The Agricultural Sustainability Support and Advisory Service (ASSAP) interim report shows that the main water quality pressures identified from catchment scientists in the Local Authority Waters Programme was the loss of phosphorous (P) and sediment to water bodies.
Since 2018, ASSAP is providing advice for farmers on suitable mitigation measures to improve water quality from farming. Achieving ‘good status’ for all waters in Ireland is a key national goal.
In grassland soils, applied phosphorous accumulates close to the surface. During heavy rainfall on heavy soils or when the soil is saturated, the majority of the water will run off the surface.
As a result, the water moves in or on the soil where P is most concentrated. The run-off carries both dissolved P and P attached to clay particles.
According to research by Teagasc, eight to 10 heavy rain storms will carry more than half the P lost to rivers and lakes over a given year.
When sediment enters a stream, it settles on the river bed which results in the loss of macroinvertebrate habitat and spawning ground.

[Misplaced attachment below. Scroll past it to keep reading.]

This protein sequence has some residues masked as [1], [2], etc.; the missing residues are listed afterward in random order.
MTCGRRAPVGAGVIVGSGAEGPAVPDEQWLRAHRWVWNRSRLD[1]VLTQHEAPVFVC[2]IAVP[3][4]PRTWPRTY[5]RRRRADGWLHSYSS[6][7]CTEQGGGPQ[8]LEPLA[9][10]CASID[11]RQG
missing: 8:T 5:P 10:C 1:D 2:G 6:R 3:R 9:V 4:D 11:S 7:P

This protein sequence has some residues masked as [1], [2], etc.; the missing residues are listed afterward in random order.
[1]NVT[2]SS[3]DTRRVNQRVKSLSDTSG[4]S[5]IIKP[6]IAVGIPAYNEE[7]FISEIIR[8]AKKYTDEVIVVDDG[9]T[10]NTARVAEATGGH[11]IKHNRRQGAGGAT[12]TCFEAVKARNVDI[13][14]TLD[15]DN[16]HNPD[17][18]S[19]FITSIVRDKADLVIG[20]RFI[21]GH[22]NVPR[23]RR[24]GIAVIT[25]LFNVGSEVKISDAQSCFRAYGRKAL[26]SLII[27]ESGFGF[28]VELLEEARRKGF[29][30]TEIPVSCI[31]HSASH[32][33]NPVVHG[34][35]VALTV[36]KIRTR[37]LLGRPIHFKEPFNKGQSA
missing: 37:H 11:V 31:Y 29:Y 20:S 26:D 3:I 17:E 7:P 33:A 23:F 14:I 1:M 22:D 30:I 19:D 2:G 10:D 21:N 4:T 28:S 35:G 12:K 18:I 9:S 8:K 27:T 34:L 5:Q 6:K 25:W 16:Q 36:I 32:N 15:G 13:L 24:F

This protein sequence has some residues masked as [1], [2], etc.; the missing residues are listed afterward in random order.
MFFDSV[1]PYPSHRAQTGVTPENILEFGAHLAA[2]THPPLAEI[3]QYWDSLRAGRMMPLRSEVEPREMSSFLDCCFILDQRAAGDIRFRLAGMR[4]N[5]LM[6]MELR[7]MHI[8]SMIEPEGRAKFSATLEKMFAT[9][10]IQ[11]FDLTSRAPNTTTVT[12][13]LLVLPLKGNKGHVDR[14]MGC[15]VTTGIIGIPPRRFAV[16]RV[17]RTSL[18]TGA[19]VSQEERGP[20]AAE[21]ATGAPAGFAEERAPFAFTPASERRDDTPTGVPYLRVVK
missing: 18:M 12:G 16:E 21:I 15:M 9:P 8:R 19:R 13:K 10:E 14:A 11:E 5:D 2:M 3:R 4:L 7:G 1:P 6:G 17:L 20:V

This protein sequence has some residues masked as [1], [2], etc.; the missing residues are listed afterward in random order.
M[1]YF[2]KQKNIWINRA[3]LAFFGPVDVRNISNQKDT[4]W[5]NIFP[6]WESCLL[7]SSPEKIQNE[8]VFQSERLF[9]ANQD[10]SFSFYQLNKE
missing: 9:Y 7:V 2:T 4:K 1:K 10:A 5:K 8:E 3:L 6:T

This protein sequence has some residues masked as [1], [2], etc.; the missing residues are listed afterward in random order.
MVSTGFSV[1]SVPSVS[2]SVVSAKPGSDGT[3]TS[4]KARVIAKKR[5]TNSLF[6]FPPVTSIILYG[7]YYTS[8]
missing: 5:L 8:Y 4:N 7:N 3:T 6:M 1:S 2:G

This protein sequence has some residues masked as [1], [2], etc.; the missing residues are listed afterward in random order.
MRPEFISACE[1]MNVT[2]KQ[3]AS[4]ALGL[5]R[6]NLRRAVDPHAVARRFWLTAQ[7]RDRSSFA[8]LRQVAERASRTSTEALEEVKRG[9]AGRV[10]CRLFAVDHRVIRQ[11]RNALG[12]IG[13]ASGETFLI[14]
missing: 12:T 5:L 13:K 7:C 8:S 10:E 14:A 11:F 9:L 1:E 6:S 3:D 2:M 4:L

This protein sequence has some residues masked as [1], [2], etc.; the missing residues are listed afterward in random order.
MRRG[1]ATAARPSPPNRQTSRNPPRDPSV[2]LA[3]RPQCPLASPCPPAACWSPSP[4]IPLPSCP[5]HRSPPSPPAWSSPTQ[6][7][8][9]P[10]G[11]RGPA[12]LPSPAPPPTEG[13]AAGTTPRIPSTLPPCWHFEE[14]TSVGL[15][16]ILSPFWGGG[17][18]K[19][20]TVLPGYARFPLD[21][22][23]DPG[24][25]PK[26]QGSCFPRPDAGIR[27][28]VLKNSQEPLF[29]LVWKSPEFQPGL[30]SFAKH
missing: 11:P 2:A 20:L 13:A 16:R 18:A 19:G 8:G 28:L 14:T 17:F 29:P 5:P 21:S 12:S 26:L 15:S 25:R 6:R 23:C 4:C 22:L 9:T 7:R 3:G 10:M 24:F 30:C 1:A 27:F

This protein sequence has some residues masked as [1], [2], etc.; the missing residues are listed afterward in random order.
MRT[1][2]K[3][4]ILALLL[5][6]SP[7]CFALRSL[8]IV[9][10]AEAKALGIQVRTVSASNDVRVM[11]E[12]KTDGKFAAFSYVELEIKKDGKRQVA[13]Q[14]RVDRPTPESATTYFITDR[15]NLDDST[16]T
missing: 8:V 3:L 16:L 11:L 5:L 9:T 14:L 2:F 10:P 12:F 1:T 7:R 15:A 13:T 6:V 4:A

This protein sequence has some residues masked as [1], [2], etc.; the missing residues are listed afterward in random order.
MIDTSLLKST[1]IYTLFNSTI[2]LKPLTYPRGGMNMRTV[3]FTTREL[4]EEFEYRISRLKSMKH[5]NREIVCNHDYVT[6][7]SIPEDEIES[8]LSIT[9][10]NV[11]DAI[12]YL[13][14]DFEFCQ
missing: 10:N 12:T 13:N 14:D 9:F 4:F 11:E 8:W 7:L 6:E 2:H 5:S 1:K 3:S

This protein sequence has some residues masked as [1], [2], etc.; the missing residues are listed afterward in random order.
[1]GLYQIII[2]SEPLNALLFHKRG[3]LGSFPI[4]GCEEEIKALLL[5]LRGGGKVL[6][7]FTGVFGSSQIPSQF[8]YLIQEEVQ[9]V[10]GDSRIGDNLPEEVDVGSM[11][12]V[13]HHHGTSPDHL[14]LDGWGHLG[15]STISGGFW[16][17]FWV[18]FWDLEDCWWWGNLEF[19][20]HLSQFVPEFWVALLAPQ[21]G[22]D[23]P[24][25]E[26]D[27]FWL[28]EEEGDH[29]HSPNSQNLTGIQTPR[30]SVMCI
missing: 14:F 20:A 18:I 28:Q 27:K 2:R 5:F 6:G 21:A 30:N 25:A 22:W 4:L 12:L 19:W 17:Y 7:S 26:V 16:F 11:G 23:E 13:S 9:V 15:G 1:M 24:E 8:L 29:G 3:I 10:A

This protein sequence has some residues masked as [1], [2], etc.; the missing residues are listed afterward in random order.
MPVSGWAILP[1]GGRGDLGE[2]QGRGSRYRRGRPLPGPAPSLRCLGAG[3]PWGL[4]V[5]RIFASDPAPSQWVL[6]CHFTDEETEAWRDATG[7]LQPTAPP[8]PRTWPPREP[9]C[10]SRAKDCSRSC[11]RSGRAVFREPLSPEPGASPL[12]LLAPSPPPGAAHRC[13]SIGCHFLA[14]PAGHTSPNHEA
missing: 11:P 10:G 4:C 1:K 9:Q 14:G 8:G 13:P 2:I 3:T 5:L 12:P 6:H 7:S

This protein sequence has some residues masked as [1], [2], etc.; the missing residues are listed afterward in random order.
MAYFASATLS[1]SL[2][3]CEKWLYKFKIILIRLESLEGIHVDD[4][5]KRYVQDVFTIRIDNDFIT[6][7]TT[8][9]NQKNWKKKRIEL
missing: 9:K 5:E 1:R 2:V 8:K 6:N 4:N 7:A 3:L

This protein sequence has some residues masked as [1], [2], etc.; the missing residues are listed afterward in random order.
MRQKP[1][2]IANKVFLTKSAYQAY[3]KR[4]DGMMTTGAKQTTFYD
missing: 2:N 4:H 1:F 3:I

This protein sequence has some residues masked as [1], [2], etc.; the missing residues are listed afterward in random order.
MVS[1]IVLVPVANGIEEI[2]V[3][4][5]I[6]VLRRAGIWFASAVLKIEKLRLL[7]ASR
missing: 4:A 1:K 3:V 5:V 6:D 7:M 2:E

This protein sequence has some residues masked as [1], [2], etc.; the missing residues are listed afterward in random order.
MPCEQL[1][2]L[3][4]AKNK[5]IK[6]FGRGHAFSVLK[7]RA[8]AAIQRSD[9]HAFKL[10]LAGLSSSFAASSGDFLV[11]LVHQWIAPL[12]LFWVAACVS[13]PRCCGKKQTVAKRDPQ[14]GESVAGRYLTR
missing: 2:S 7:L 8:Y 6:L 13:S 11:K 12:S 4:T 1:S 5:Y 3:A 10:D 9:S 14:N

P binds to this sediment and this leads to excess nutrient load and the formation of algal blooms or eutrophication. This reduces the oxygen levels in the stream.
What can farmers do?
Fertiliser and slurry application should be targeted at optimum times throughout the main growing season, especially on low-permeability soils.
When soils are wet, cold (less than 6C) and heavy rain (more than 10mm) is due within two to three days, there is a greater risk of run-off from slurry and fertiliser.
To reduce this, farmers should lower the application rate accordingly, target the driest fields and avoid steep slopes near water bodies.
P does not bind to peat soil particles, therefore peat soils do not have the ability to build up a store of P.
A riparian buffer zone and the planting of trees or dense vegetation in these areas are other measures which can be put in place to protect watercourses from nutrient and sediment losses.
Other mitigation options to reduce sediment loss include preventing livestock access into drains and streams and providing alternative drinking water sources and employing correct drain maintenance.